Translation and specialisation

A fellow translator posted an interesting question regarding specialisations on one of the lists I belong to. He had been asked whether he had experience in radiotherapy translations and could undertake a job on this subject. His dilemma was that during the ten years he had been translating in the medical field, he wasn’t sure he had actually worked in that particular field. However, he had been able to successfully tackle a variety of assignments, so despite his lack of experience in the specialist field of radiotherapy, he was confident he could take on the project, but what to say to the client? This was my reply:

The answer to your question is very simple and is contained in your email. It shows that you have some experience on the subject and that you’re a good all-rounder who, with some careful research, is able to tackle lots of different texts related to the various aspects of the medical world. If they still want someone who has millions of words in that specific field under his/her belt, they’ll carry on looking, and if they don’t find anyone, which is likely, they’ll get back to you knowing exactly what they’ll get.

I recently was in the same position. A client asked me if I would be able to translate a document on optic fibres. Now my knowledge of optic fibres is minimal and my first instinct was to turn it down, but a quick search on the Internet showed me that there are lots of resources available to help me understand what it’s all about. Besides, the client had quite a lot of reference material to give me, including a recent translation done on the same subject. I took the job and it’s all going very well.
I agree that an optic fibre engineer, who also holds a degree in translation, would have been the ideal choice, but such a combination of skills is quite rare. I also think that all a good translator needs to tackle a project in a specialised field (provided it is not too obscure!) is the ability and time to do enough research to understand the basics of that area and familiarise herself with its terminology. That is, of course, after checking the source document to make sure that it doesn’t contain too much jargon and is actually intelligible. The areas I wouldn’t touch at all are finances, which I just don’t understand, and others, like law, which have developed their own language, to the point that I do feel it is necessary to be specifically trained in that field to be able to use the exact right terms. The main thing in the decision process is to be honest with the client so she knows exactly what she’s getting from you.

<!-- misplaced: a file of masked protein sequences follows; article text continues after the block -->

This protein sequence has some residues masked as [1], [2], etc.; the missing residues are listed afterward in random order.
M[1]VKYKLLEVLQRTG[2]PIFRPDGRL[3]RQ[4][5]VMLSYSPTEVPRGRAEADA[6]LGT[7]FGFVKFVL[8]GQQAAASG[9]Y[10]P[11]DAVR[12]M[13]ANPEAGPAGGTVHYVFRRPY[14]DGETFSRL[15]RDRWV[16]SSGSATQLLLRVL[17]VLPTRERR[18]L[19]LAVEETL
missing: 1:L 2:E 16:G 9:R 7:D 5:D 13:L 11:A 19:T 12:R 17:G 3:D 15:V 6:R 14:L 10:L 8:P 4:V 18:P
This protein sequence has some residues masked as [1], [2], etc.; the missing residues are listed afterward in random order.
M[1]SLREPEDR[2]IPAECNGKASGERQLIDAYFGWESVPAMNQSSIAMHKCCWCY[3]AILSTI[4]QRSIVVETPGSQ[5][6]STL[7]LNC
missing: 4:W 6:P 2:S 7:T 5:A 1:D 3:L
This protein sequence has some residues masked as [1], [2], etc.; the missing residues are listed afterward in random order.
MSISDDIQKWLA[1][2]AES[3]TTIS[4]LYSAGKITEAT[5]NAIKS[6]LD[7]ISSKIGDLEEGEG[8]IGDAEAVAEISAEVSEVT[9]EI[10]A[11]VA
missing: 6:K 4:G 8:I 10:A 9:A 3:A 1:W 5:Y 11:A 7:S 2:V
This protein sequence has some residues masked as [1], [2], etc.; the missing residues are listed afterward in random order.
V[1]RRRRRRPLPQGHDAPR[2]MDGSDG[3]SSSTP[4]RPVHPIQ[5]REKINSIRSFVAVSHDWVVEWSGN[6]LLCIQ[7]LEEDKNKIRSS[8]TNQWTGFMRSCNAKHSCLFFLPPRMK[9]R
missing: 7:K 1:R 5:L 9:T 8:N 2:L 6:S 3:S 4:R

By | 2016-10-18T15:49:49+00:00 July 20th, 2007|Freelance Translation|5 Comments

About the Author:

Celine
I am Céline Graciet, a freelance English to French translator. Since 2003 I’ve been writing on all sorts of areas linked to translation and the life of a translator.

5 Comments

  1. Percy Balemans July 20, 2007 at 4:51 pm

    I absolutely agree about being honest with the client. That way, they can make their own decision. Like you, I also have several subjects which I will never touch, and they happen to be finance and law as well. 😉 Both are subjects which require specific knowledge about both the subject itself and the language used, and I simply don’t have that knowledge. Nor am I interested in acquiring it, these subjects just don’t appeal to me.

  2. Enigmatic Mermaid July 21, 2007 at 12:25 am

    For some strange quirk of fate, radiation therapy is one of my fields of expertise. I’ve been translating about it for ten years now. It’s still challenging at times but I can solve most of my dilemmas by going back to previous files I have translated, asking questions to the client or searching the internet.
    I do not feel, however, that my experience with this subject matter qualifies me to translate in other medical fields, except those that are closely linked to RT, such as medical imaging, oncology and radiology.
    I guess I am in the opposite end of the spectrum. I’m definitely not an all arounder in medicine, but I do know a thing or two about linear accelerators and brachitherapy.

  3. céline July 21, 2007 at 10:24 am

    Enig, how did you get into the radiation therapy field in the first place? It must have been a steep learning curve, unless you’ve studied it at some point.

  4. a.erol July 22, 2007 at 1:23 pm

    There are a few main streams, subgrouped into hundreds of fields. I think, specialization has to be in the main streams. One has to decide whether to focus on law or medicine, engineering or literary, academic or business. Subgroups are like classrooms in schools. We identify ourselves with our schools, not our classrooms. If we are focusing on medicine, then we have to have access to many resources on medicine, both through the internet or in person. This doesn’t mean there may not be some exceptional and gifted translators who can cover almost all areas!

  5. Enigmatic Mermaid July 24, 2007 at 3:28 pm

    Hi Céline
    I don’t have a medical background and the only medical training I’ve ever had was some neuroanatomy and physiology lessons I took when majoring in Psychology back in the Plystocene.
    I got into radiation therapy by way of imaging technologies, a field in which I had considerable experience as a translator.
    I debuted by proofreading translations of RT, then editing and only after I had been doing this for about a year and a half I landed my first translation job on RT. Therefore, the learning curve was not so steep. But I remember projects that made me lose some nights’ sleep over a particularly difficult passage.
    I continue working for this end-client. We have a very comprehensive bilingual glossary, tons of reference material and very competent medical translators and project managers on the team.

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